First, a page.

Like other aspects of life, exercise is loaded with myths and half-truths. Some exercise “facts” are harmless, others are worthless, and the rest can cause harm. Here are a few of the more common ones.
- Crunches are the best exercise for tightening abdominal muscles and flattening the tummy bulge. Crunches don’t burn calories, so they aren’t the best exercise for flattening the stomach. Also, crunches encourage poor posture with the rounding of the back and shoulders and forward positioning of the head. They can also cause back pain. Try these yoga poses to tighten abdominal muscles: plank, bridge, and a dead bug.
- The more you sweat, the more calories you burn. Sweating does not equal exertion; it’s the body’s way of maintaining its normal core temperature. In other’s words, sweating is nothing more than a biological response. Calories can be burned without sweating.
- The no pain, no gain old workout myth can be harmful according to fitness experts. You shouldn’t feel pain or hurt while exercising. If so, it indicates you are doing something wrong or have an injury. After exercising, soreness is common for up to two days, but the pain is an indication of something else happening in the body.
- If women lift weights, they will build huge muscles as men do — is another dated legend. Women don’t produce high levels of testosterone or have high muscle tissue which are the primary physiological components for getting a bulked-up build. So, women, go ahead and pump some dumbbells.
- Before working outstretch to prevent injuries. Research shows that static stretching before exercising does not prevent injury. In fact, pre-exercise static stretching may worsen exercise performance. Experts suggest doing dynamic stretches to warm up the body, like swinging the arms and legs.
- Measure your heart rate and stay within your target zone to benefit the most from exercise. While there is some truth to this, the problem is that the most common ways of measuring are too simplistic and don’t give accurate results. For example, using the formula of subtracting your age from 220. Maximum heart rate (MHR) is hard to measure even on exercise equipment. These methods can result in heart target rates that are either too high or too low. Exercising at a high MHR can be dangerous for some people like those with heart disease or older people.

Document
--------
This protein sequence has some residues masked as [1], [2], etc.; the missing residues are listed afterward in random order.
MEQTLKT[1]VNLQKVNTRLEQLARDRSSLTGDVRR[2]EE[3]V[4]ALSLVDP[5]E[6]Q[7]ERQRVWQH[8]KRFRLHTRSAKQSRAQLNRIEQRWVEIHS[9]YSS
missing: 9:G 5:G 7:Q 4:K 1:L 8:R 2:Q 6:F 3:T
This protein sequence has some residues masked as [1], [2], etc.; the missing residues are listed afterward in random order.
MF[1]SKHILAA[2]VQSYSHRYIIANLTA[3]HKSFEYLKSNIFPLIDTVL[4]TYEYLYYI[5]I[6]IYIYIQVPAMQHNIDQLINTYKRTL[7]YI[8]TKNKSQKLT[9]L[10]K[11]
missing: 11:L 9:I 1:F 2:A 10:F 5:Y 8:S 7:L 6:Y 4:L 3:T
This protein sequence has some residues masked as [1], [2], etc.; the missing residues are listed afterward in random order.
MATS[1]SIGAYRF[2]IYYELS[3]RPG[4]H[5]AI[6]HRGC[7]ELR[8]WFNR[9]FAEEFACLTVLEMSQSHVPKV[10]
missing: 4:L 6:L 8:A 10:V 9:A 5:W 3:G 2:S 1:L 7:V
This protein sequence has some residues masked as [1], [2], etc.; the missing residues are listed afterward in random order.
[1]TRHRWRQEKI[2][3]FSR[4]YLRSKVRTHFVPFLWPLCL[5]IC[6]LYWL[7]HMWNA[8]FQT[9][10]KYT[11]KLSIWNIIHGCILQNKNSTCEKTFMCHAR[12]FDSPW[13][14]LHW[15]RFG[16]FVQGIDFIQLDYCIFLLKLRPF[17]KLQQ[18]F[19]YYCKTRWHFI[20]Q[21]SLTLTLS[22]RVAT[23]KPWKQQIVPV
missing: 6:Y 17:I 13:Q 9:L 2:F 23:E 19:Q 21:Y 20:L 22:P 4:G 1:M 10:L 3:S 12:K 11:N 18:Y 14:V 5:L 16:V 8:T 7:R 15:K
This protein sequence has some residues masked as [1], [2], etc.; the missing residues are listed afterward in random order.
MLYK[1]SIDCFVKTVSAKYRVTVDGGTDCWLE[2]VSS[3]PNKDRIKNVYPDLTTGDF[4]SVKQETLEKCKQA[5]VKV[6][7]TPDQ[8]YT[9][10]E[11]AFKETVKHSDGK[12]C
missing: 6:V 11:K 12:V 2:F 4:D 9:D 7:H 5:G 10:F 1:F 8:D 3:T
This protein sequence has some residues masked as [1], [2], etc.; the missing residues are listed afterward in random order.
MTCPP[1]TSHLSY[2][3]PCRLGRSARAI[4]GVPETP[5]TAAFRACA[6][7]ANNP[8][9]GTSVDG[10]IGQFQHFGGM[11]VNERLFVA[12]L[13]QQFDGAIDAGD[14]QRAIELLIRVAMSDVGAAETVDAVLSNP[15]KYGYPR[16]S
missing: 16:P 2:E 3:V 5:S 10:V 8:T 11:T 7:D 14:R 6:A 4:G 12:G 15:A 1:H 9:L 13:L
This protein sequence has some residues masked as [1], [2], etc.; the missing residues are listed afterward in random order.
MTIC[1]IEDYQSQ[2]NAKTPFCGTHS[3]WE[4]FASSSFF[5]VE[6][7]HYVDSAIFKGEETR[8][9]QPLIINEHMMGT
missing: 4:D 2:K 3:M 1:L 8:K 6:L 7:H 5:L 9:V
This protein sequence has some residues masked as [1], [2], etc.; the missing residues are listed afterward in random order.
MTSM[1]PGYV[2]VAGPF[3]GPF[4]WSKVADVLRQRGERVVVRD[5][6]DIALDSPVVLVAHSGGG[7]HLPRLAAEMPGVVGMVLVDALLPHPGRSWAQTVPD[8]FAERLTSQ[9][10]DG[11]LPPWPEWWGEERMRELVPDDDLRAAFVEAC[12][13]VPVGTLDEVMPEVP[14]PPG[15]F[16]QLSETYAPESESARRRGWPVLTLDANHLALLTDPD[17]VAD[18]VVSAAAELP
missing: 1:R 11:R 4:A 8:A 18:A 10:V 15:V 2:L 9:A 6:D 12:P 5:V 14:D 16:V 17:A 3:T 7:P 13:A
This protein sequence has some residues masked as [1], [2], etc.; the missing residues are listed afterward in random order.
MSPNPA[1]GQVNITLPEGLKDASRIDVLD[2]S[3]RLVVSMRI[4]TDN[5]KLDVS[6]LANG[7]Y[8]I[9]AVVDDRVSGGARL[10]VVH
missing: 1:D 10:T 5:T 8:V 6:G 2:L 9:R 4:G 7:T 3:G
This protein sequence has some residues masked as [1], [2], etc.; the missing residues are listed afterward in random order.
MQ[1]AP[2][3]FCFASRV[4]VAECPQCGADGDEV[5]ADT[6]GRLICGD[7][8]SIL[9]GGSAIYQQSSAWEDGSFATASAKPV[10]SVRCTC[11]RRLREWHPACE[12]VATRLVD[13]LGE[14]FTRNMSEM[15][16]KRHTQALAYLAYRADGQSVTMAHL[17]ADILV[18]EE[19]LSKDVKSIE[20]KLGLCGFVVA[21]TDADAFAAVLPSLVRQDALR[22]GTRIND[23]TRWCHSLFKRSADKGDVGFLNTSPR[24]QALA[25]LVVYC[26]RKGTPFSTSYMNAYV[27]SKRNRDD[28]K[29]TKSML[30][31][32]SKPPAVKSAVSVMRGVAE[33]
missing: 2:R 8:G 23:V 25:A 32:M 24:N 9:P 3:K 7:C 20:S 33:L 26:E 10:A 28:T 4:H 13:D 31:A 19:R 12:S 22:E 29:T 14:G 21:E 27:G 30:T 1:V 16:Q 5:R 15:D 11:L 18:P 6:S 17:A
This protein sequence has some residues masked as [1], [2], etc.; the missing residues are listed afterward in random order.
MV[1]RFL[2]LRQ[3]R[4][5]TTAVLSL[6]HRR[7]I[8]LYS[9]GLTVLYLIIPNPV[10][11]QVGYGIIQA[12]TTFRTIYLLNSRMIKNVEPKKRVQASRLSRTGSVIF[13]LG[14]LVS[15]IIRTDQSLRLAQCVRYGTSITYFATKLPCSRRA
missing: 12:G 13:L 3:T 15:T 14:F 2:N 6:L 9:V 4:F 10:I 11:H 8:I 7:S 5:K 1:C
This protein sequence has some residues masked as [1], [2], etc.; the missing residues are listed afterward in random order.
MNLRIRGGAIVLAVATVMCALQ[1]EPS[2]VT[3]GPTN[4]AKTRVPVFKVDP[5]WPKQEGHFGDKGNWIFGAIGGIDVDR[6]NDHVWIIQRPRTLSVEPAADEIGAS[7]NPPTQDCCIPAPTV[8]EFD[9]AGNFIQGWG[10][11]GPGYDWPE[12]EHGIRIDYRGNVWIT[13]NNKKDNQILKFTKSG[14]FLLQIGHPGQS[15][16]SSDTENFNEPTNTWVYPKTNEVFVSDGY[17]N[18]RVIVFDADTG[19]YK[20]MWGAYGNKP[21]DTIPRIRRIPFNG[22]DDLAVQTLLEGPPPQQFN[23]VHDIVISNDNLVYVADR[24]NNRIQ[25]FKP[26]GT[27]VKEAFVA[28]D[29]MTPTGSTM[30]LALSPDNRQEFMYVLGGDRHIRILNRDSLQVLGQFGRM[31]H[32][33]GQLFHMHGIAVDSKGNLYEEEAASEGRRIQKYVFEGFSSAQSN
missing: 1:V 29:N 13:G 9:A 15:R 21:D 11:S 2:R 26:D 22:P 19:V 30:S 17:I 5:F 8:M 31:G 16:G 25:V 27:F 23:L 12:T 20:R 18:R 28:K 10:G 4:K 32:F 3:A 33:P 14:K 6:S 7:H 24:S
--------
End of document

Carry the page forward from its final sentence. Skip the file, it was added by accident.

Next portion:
- Walking while holding or wearing weights will burn more calories is true in theory. However, the weights necessary to burn more calories are too heavy to use while walking because they can cause injury. Smaller weights don’t offer any benefit.
- Muscle weighs more than fat so ignore what the scale says. A pound is a pound whether it’s fat or muscle. As, personal trainer, William Sukala says, “Muscle does not weigh more than fat, any more than lead weighs more than feathers. If you gain weight after working out regularly, it’s probably due to eating more or eating the wrong kinds of foods. One culprit for weight gain is “recovery” foods consumed after workouts; they are often high in calories, such as some protein drinks and bars.
- It’s dangerous or too late for older people to start exercising. Research shows that it’s never too late to begin exercising and that you will receive benefits from exercise no matter when you start.
- Exercise requires a big-time commitment at the gym and intensive workout to benefit from or to lose weight. Studies show high-intensity interval training (HIIT) is more effective compared to longer cardio workouts. The basics of HIIT involves doing intensive exercise sets for short periods followed by rest periods. For example, a HIIT set may look like this: Five to eight 30-seconds of running in place as fast as you can with 90 seconds of rest in between every 30 seconds of running. Done 3-5 times a week doesn’t take much time. There are other types of HIIT exercises.
Myths, exaggerations, and half-truths will always exist; it’s part of human nature. Fortunately, there are experts and professionals to verify the veracity of such reports and help us along in our quest to be healthy and benefit the most from exercise. Now, drop and give me ten pushups….
9 Common Myths about Exercise. Retrieved from http://time.com/4779651/exercise-myths-heart-rate/.
Brandt, Megan MS., Strengthen Your Core Without Crunches. Retrieved from https://mdrevolution.com/about/blog/articles/strengthen-your-core-without-crunches/.
Mercola, Dr. Are These 7 Exercise Myths Keeping You from Optimizing Your Health? Retrieved from https://fitness.mercola.com/sites/fitness/archive/2015/08/07/7-exercise-myths.aspx.
Sukala, William R., MS, CS. Aske the Personal Trainer: Does Muscle Weigh More Than Fat? Retrieved from https://www.weightwatchers.com/util/art/index_art.aspx?tabnum=1&art_id=8311.
Top 9 Fitness Myths – Busted! Retrieved from https://www.webmd.com/fitness-exercise/features/top-9-fitness-myths-busted#1.
Yeh, Ivan. 6 Fitness Myths, busted (And 3 Surprising Facts). Retrieved from https://www.health.com/health/gallery/0,,20765578,00.html#myth-crunches-are-the-key-to-flat-abs–0.